For decades, they came from the highways and byways, seeking love and companionship — many of them bachelor farmers — but Cupid’s arrow has struck for the last time from the shrine at Knock, Co Mayo.
Since 1968, Knock Marriage Introductions has matched almost 1,000 couples, but a combination of online dating services, along with a general decline in marriages, has forced it to close its doors.
Fr Stephen Farragher, director of the service formerly known as Knock Marriage Bureau, said there had been a noticeable decline in demand “to the point that it is no longer viable to run the service”.
Marking St Valentine’s Day this year, chief matchmaker Leona Connery said that, last year, just two people got engaged and none married, although they had around the same number of applications as the previous year — around 160.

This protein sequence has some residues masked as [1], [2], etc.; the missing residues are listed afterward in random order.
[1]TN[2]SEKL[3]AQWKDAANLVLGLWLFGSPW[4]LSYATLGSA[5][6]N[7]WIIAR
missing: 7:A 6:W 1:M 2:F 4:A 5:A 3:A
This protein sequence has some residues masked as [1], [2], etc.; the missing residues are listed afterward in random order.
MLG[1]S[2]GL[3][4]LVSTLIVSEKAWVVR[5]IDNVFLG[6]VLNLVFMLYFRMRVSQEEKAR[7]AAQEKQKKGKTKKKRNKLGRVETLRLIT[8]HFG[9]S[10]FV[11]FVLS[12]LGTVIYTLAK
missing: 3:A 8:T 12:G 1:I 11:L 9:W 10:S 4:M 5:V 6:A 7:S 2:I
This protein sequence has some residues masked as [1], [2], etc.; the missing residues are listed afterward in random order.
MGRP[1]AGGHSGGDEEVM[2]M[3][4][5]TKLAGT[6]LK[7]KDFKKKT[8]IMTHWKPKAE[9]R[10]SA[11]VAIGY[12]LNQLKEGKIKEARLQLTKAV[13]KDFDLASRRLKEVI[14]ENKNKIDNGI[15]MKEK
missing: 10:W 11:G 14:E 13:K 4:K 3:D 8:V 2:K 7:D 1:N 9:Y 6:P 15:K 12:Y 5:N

“Now marriages are down though people are in long-term relationships. They are not rushing into marriage,” she told CatholicIreland.net.
“The annual subscriptions from clients who have used the service have had to be supplemented in recent years by donations from dioceses around Ireland,” said Fr Farragher. “Obviously this is not sustainable long term. It is for these reasons that the board of directors of Knock Marriage Introductions have decided at a recent meeting to wind down the agency.
“We do so with heavy hearts, but happy in the knowledge that at least for 960 couples, it played a part in helping them to become husband and wife.”
Knock Marriage Introductions was established in 1968. A branch of Catholic Action, it worked on the basis that all applicants were free to marry and seeking a Catholic marriage. That always meant no divorcees or separated people.